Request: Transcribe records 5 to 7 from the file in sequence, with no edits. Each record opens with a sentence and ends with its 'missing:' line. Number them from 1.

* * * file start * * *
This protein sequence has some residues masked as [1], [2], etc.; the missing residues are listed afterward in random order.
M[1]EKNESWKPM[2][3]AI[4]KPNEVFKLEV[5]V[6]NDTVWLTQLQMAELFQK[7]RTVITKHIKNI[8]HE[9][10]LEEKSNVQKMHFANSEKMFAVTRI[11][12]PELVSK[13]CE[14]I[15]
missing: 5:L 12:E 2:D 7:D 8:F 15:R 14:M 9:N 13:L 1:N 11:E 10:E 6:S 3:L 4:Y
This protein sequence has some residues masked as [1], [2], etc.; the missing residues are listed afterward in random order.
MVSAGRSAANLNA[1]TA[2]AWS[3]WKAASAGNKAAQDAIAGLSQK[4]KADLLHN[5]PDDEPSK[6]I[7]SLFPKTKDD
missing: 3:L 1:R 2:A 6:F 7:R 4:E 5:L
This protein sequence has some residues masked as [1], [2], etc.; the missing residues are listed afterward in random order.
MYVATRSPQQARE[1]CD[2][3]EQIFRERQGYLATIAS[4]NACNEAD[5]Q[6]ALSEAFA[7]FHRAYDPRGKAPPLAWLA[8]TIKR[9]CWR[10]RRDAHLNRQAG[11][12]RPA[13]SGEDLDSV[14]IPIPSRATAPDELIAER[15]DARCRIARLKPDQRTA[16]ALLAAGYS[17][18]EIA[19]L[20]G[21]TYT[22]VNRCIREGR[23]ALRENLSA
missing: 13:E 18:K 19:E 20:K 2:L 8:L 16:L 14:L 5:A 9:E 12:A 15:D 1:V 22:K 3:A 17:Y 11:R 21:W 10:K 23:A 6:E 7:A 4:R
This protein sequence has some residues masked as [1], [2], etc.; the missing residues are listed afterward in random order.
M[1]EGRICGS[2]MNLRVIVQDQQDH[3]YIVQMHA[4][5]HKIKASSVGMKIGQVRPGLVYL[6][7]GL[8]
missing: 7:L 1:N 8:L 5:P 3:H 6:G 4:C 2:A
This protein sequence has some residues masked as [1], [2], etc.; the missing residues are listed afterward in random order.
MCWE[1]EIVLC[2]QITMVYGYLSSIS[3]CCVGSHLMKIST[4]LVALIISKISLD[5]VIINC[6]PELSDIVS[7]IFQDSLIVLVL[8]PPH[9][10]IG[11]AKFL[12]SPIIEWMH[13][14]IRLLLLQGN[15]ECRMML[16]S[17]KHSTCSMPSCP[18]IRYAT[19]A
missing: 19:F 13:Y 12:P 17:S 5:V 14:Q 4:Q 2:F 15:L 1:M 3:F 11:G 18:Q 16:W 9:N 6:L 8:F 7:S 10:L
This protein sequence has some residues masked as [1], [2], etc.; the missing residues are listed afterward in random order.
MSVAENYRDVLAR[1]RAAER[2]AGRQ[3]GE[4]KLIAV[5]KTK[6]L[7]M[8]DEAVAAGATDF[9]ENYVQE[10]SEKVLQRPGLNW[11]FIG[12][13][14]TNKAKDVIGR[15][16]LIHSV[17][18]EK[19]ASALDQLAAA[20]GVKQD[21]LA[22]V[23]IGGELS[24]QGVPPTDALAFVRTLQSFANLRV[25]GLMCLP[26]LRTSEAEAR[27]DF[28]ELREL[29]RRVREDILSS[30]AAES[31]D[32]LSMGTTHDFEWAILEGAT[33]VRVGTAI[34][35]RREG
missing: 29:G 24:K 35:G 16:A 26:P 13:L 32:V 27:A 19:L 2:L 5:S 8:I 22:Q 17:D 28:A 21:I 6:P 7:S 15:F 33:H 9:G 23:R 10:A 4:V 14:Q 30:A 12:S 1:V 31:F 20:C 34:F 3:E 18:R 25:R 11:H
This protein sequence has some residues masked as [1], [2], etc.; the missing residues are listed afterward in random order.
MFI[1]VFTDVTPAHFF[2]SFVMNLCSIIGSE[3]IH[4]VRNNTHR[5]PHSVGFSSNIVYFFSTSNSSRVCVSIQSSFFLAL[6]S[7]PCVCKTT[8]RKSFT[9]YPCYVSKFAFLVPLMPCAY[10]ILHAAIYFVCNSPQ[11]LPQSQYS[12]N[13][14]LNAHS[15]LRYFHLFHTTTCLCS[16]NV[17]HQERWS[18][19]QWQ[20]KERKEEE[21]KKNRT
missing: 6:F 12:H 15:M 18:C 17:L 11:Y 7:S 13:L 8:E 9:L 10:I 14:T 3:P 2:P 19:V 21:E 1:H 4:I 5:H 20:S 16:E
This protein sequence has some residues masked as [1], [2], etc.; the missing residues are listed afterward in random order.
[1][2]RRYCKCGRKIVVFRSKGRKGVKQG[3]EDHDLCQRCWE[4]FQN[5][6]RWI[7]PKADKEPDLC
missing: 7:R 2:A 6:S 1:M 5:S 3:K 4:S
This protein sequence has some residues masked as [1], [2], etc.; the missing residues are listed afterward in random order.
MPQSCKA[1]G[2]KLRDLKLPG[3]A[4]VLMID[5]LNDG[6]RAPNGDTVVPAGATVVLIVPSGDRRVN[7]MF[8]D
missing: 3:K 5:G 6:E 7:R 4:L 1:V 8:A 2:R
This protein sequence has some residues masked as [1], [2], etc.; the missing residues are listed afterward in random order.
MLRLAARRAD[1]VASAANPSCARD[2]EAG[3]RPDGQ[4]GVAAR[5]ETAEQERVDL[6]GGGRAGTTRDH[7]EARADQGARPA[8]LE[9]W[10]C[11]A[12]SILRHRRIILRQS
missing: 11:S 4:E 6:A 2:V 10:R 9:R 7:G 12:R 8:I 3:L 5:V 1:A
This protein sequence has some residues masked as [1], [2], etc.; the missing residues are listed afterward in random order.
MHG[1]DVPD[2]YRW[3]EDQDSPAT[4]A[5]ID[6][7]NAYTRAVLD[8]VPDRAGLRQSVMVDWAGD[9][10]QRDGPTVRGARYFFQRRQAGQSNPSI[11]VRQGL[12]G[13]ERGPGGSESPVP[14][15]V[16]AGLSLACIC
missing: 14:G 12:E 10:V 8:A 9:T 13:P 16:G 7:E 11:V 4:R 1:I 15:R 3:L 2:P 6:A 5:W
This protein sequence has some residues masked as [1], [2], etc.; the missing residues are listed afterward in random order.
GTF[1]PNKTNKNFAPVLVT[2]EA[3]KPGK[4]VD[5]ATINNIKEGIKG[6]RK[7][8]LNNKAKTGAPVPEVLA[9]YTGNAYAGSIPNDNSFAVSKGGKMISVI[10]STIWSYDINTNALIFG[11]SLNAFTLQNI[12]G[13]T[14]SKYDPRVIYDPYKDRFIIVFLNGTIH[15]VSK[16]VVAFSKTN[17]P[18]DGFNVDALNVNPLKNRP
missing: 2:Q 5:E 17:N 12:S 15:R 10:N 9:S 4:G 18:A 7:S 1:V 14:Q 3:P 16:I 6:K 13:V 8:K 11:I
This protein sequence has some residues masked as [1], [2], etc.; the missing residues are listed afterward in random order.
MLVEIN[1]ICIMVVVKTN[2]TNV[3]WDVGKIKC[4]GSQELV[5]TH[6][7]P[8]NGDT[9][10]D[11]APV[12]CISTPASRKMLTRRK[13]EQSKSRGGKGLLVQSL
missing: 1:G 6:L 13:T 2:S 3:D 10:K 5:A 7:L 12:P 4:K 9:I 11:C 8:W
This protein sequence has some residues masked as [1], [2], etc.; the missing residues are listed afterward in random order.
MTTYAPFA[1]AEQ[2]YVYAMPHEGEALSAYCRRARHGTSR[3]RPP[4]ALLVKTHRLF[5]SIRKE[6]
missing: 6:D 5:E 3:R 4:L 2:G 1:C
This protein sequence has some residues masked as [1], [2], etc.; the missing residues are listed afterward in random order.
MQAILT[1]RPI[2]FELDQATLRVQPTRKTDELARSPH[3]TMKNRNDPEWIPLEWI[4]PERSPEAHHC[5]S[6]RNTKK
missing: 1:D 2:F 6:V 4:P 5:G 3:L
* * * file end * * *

This protein sequence has some residues masked as [1], [2], etc.; the missing residues are listed afterward in random order.
MCWE[1]EIVLC[2]QITMVYGYLSSIS[3]CCVGSHLMKIST[4]LVALIISKISLD[5]VIINC[6]PELSDIVS[7]IFQDSLIVLVL[8]PPH[9][10]IG[11]AKFL[12]SPIIEWMH[13][14]IRLLLLQGN[15]ECRMML[16]S[17]KHSTCSMPSCP[18]IRYAT[19]A
missing: 19:F 13:Y 12:P 17:S 5:V 14:Q 4:Q 2:F 15:L 1:M 3:F 11:G 18:Q 16:W 9:N 6:L 8:F 7:S 10:L
This protein sequence has some residues masked as [1], [2], etc.; the missing residues are listed afterward in random order.
MSVAENYRDVLAR[1]RAAER[2]AGRQ[3]GE[4]KLIAV[5]KTK[6]L[7]M[8]DEAVAAGATDF[9]ENYVQE[10]SEKVLQRPGLNW[11]FIG[12][13][14]TNKAKDVIGR[15][16]LIHSV[17][18]EK[19]ASALDQLAAA[20]GVKQD[21]LA[22]V[23]IGGELS[24]QGVPPTDALAFVRTLQSFANLRV[25]GLMCLP[26]LRTSEAEAR[27]DF[28]ELREL[29]RRVREDILSS[30]AAES[31]D[32]LSMGTTHDFEWAILEGAT[33]VRVGTAI[34][35]RREG
missing: 29:G 24:K 35:G 16:A 26:P 13:L 32:V 27:A 19:L 2:L 5:S 8:I 22:Q 17:D 28:A 21:I 6:P 7:S 15:F 33:H 9:G 23:R 10:A 4:V 14:Q 30:A 12:S 1:V 31:F 20:C 34:F 3:E 18:R 25:R 11:H
This protein sequence has some residues masked as [1], [2], etc.; the missing residues are listed afterward in random order.
MFI[1]VFTDVTPAHFF[2]SFVMNLCSIIGSE[3]IH[4]VRNNTHR[5]PHSVGFSSNIVYFFSTSNSSRVCVSIQSSFFLAL[6]S[7]PCVCKTT[8]RKSFT[9]YPCYVSKFAFLVPLMPCAY[10]ILHAAIYFVCNSPQ[11]LPQSQYS[12]N[13][14]LNAHS[15]LRYFHLFHTTTCLCS[16]NV[17]HQERWS[18][19]QWQ[20]KERKEEE[21]KKNRT
missing: 6:F 12:H 15:M 18:C 17:L 11:Y 7:S 13:L 8:E 9:L 10:I 14:T 3:P 2:P 19:V 21:E 1:H 4:I 5:H 20:S 16:E